Takeaways from Tillis’ predictable but unconvincing win
The horse-race watchers in the national media couldn’t be more excited about the results of the North Carolina Republican senate primary Tuesday where state House Speaker Thom Tillis won the nomination by capturing 45 percent of the vote, handily defeating Tea Partier Greg Brannon and Charlotte minister Mark Harris -- both making their first run for public office.
The Washington talking heads are declaring it a huge win and vindication for the GOP establishment, a sign that the Republican Party is coming to its senses after nominating extremist and unelectable Senate candidates in key states in the last two election cycles.
It sets up the knock-down drag-out battle between Tillis and Democratic Senator Kay Hagan in the fall, a race that may determine which party controls the Senate for the next two years.
But Tillis’ primary victory looks a little different from inside the state where it doesn’t fit so neatly into the formula the national pundits are applying to the race.
Tillis received less than half the Republican primary vote in a race where he had almost all the money, all the outside big-spending independent groups on his side and a main contender in Brannon who ran no television commercials and who lost an embarrassing civil court case just three months ago.
Brannon, who says openly that he doesn’t believe in public schools and that North Carolina shouldn’t have to abide by decisions of the U.S. Supreme Court, still received 27 percent of the primary vote against Tillis.
Mark Harris, the evangelical minister and leader of the forces that passed a marriage discrimination amendment to the state constitution two years, ago, was the choice of more than 17 percent of Republican primary voters.
Brannon and Harris combined received roughly the same number of votes as Tillis, despite Tillis’ massive financial advantages and endorsements from virtually every major Republican interest group from the NRA to the U.S Chamber of Commerce.
But Tillis was never going to lose this race, despite all the handwringing from punditland. Their celebration of his victory is like applauding the Harlem Globetrotters for beating the Washington Generals in the 1970s. It was hardly a surprise.
The story of the primary win isn’t that Tillis won a resounding victory that validates him as a candidate and gives him strong momentum as he turns his attention towards Kay Hagan.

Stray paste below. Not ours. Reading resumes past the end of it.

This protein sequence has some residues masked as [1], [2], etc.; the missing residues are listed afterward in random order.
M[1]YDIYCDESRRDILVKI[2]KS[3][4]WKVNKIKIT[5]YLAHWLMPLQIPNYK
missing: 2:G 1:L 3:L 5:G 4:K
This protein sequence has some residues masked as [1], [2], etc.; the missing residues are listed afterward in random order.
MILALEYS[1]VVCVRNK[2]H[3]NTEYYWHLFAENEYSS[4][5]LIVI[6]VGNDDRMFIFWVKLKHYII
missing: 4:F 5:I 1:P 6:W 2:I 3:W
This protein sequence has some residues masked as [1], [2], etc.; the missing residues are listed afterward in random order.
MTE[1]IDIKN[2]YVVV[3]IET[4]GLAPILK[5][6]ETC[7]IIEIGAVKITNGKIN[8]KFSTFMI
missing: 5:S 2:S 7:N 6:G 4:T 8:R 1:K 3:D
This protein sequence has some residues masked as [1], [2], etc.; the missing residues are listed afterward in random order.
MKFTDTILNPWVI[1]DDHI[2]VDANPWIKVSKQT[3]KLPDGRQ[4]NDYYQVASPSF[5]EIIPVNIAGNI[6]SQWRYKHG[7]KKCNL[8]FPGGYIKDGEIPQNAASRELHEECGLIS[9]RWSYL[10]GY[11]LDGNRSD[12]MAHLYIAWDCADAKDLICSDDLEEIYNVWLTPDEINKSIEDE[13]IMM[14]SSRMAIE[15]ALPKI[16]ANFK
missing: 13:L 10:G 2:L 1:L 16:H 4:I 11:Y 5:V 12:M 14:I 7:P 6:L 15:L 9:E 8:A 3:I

The story of the primary is that there was a race at all, that more than half the Republican primary voters cast their ballots for someone else for the U.S Senate and that Tillis felt obligated to move further right to ensure a victory that should have been a cakewalk.
Voters now know that Tillis, already weighed down by a long list of unpopular and regressive legislation passed by the General Assembly he has led for the last four years, supports an extreme “personhood” amendment that threatens women’s health care choices and birth control options and that he not only opposes an increase in the minimum wage, but questions the need for a minimum wage at all.
Those are positions that put Tillis far outside the mainstream in North Carolina. Then there are his comments in 2011 about the need to “divide and conquer” people on public assistance, first reported by NC Policy Watch and captured on video for the world to see that are now the talk of the national blogosphere.
The pundits are right that the battle between Tillis and Hagan in the fall will be fierce. The Koch brothers and their allies have already spent $8 million attacking Hagan for her support of the Affordable Care Act, though that vote now looks like less of a liability as lies about the health care law are fading from voters’ minds and after North Carolina ranked fifth in the number of people signing up for health care coverage earlier this year.
But Hagan is clearly vulnerable in this midterm election and Tillis is the strongest candidate to run against her. But we knew that before Tuesday’s election results.
It was a foregone conclusion that Tillis would divide and conquer the Republican primary field, whether the pundits want to admit it or not.
Now is when things get really interesting.
Chris Fitzsimon is the executive director at NC Policy Watch.